When composer Thomas Newman was approached for 1917, he was excited about the notion of working on a film unlike any that had been made before. “That was compelling all on its own,” Newman reflects. “‘What am I in for? What is he in for?’ We’ll know as we do it, and not before.”
An epic war thriller constructed to appear as a one-shot film, 1917 centers on Lance Corporals Blake (Dean-Charles Chapman) and Schofield (George MacKay), young British soldiers who take on a harrowing mission during World War I. Racing against time, deep into enemy territory, they must deliver a message that will save the lives of 1600 men.
One of Mendes’ most trusted collaborators, who has worked with him over the course of 20 years, Newman first entered into conversations about 1917 last November. “He talked about it being one shot, and he imagined maybe an hour’s worth of music. That went up by half, so it was like 95 minutes of music,” the composer recalls. “He didn’t know how much orchestra he thought belonged in it, although he felt it needed to deliver. So, I knew that much.”
In conversation with Mendes, Newman understood that however tense and horrific the journey of the film would be, it needed to come around to some sense of human redemption in the end. For the composer, this information raised a number of questions. “What would that [redemption] be, musically? How would music speak?” he says. “When would it speak, and what would be its language?”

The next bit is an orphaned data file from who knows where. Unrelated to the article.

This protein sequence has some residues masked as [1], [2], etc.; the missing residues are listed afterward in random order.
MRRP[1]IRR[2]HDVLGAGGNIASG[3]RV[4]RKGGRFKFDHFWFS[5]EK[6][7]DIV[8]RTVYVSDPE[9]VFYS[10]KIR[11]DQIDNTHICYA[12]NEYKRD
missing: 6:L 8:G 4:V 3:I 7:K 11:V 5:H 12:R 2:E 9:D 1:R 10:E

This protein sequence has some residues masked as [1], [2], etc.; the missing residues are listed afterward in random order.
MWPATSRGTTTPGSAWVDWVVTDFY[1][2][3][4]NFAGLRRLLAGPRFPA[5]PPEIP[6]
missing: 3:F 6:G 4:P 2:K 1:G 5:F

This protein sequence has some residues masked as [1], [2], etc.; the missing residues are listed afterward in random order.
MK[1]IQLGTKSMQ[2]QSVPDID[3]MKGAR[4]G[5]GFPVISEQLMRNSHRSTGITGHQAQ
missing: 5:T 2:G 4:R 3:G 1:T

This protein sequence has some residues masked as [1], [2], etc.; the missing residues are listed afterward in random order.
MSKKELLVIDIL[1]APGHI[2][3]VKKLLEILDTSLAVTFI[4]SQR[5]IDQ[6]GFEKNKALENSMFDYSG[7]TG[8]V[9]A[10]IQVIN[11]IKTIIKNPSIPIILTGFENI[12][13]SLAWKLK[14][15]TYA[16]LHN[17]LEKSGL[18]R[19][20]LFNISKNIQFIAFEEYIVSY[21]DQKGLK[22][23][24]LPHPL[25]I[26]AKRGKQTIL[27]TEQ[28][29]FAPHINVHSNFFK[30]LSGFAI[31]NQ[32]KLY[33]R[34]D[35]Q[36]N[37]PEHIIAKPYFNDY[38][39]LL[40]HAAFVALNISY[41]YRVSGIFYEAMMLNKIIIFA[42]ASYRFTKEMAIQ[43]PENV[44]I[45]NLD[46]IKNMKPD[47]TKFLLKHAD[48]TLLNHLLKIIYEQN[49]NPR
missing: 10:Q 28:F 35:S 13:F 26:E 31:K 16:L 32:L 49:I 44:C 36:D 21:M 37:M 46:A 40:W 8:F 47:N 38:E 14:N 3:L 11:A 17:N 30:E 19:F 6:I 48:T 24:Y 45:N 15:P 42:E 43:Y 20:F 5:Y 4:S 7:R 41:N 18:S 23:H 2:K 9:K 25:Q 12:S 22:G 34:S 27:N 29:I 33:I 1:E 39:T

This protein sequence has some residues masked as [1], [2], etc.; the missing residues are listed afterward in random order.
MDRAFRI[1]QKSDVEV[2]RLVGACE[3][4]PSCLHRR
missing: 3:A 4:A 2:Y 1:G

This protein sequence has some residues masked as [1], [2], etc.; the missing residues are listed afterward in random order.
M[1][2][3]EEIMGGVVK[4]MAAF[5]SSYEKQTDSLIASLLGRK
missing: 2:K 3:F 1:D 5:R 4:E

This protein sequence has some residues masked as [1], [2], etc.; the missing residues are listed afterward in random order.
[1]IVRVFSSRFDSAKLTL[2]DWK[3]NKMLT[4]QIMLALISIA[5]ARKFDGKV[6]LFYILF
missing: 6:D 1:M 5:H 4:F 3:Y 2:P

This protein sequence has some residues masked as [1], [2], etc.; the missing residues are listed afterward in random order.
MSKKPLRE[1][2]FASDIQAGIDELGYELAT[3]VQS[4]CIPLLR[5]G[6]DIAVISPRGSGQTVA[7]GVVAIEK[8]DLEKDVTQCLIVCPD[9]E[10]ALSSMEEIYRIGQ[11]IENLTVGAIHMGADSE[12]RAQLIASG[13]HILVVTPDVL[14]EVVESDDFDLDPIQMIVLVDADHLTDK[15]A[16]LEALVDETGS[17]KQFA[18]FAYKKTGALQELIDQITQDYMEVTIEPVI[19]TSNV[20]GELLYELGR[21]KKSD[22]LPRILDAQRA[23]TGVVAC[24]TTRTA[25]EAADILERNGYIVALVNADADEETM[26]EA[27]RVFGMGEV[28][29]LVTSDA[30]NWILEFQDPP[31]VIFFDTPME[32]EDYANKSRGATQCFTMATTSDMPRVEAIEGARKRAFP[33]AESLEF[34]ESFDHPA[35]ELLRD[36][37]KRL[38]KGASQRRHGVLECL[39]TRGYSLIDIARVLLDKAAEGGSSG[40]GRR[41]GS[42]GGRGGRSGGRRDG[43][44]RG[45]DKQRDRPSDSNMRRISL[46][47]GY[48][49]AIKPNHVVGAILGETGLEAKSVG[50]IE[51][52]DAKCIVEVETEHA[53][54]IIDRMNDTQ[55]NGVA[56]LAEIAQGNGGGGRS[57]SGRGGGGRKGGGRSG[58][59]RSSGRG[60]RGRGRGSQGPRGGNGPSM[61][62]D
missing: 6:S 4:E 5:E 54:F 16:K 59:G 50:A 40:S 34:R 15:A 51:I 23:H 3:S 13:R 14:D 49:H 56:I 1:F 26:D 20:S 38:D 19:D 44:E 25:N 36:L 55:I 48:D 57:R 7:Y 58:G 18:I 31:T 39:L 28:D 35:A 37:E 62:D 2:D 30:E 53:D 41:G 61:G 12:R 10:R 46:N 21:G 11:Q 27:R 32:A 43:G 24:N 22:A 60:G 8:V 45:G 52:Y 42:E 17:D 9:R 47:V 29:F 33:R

A month or two ahead of the shoot, Newman got to work, funneling ideas to Mendes, without seeing a single frame. “I think maybe in April, I started seeing imagery and started attaching ideas to various sections,” he shares. “The good thing about it was even in the failures—the ideas I had that ultimately, he didn’t accept—we would still make progress, in terms of it shedding light on what it would ultimately need.”
Given the life-and-death stakes of 1917 and its one-shot conceit, Newman would find questions of rhythm and pace to be some of the more puzzling to figure out, as he went about crafting his score. “At one point I’d asked Sam, ‘Do you want me to send any very basic rhythm that you could film to, that would give you a concept of what the speed of a scene would be, internally?’ And he had absolutely no interest in that,” the composer shares. “He was so well prepared, I think, and so not interested in what he knew he could be helped by in post, that I think he had to respond to a kind of inner dramatic rhythm that then I could elaborate.”
For Newman, the question of pace was answered, as he went about musical experiments on one of the film’s first scenes, which sees Blake and Schofield walking out of General Erinmore (Colin Firth)’s dugout and onto the front line. “The idea is that the music had to be exciting and promising, but it couldn’t get in the way of the story,” he says. “I think we learned a lot about pace, as it related to not being so outspoken or colorful, but having a sense of neutral pace that helped an audience know the tick-tocking aspect of the film.”